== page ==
He says it's been centuries and he never believed he would find anyone to love. This is new to both of us, in so many ways. He is so cold, but the fire inside him burns brighter than anyone I know. I die every time I think of being without him. Yet it is death that would keep us together. There is no other way. And I am ready.

The entry ended there.

I scrambled out of my chair and pulled at all the other journals, looking for the same handwriting. It was crazy to think I'd find more entries, but I hoped anyway. I wanted desperately to know more, to find a stronger bond with this person who I was sure had been in the same situation as me. I looked through as many journals as I could find, skimming them frantically, but I never saw anything more. I set the books aside, despondent that this quick, unexpected connection was broken.

But at least I'd found these words, brief as they were. Even if it wasn't written by another woman who was in love with an immortal, I chose to believe it was. It made me feel less alone on this journey. Most important, it gave me hope that someone else had made the same decision as I, and survived the change to enjoy another life.

For the time being, I decided not to show Edward what I'd found. He might doubt my interpretation, and I wanted to hold on to how it made me feel. I buried the journal in my suitcase so I could bring it home. I would nurture this irrational bit of optimism for as long as I could.

The next day, I really wanted to explore more of the area, so we decided to go for a walk. It was still cloudy, but even if the sun came out, Big Sur was heavily wooded enough to offer good protection for Edward.

We strayed from the creek and walked deeper in to the woods. I loved how the sound of the water seemed to follow us, sometimes growing fainter, but always there.

There were evergreens all around, and pine needles covered the ground. Just where we stood, there had to be hundreds of thousands of them – decades of accumulation – and it made me wonder again about the people who'd been here before. Years of journals were testament to the draw of Big Sur's peace and beauty.

I thought again about the desperate entry I'd read last night from a woman who was as willing as me to lose her life for the man she loved. I said a quick prayer that it worked out for her.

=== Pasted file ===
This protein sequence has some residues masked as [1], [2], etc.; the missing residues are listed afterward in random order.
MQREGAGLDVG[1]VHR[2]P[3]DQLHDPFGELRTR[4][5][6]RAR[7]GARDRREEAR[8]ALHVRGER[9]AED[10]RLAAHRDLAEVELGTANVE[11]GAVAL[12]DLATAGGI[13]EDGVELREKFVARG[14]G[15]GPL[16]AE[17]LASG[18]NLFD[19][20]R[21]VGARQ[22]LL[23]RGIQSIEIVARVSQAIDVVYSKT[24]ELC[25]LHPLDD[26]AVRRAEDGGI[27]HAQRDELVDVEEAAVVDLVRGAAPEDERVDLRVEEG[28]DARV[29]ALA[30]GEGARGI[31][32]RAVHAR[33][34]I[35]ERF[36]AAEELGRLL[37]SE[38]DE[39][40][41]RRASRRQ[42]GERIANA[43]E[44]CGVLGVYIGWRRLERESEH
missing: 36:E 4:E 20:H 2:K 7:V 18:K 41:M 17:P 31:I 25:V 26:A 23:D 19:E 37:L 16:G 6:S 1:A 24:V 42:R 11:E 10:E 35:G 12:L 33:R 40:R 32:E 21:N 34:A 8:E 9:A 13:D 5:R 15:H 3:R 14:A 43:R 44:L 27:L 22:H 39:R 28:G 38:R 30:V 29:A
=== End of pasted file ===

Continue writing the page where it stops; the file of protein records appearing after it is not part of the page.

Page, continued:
The sun had been struggling to break through the clouds as we wandered further from the foggy shoreline. Once we reached a deep part of the woods, the sun broke through freely and the air warmed around us. Spaces through the trees allowed the rays to filter down with a slanted brightness. I could feel the difference in temperature immediately whenever I stepped into a spot awash in sunlight.

One particularly broad ray drifted through the trees and illuminated the air and the ground. I picked up some pine cones and tucked them into my jacket pocket, then moved toward the brightness. Edward was ahead of me, and in seconds he'd stripped off his hoodie and long-sleeved shirt to stand, naked from the waist up, in the middle of the sunlight.

There was no one else around; Edward had determined that anyone out for a hike had wandered off in a different direction. We had this part of the forest to ourselves, which gave him the freedom to enjoy the brightness.

I watched as he slowly extended his arms out from his body and turned his face to the sun. As many times as I'd seen his skin exposed like this, I knew I'd never grow used to it. The magnificence, the colors, the crystallization – it was all completely at odds with what my human eyesight had experienced before I met him. It was part of Edward's unique beauty. But what rooted me where I stood now was the expression on his face.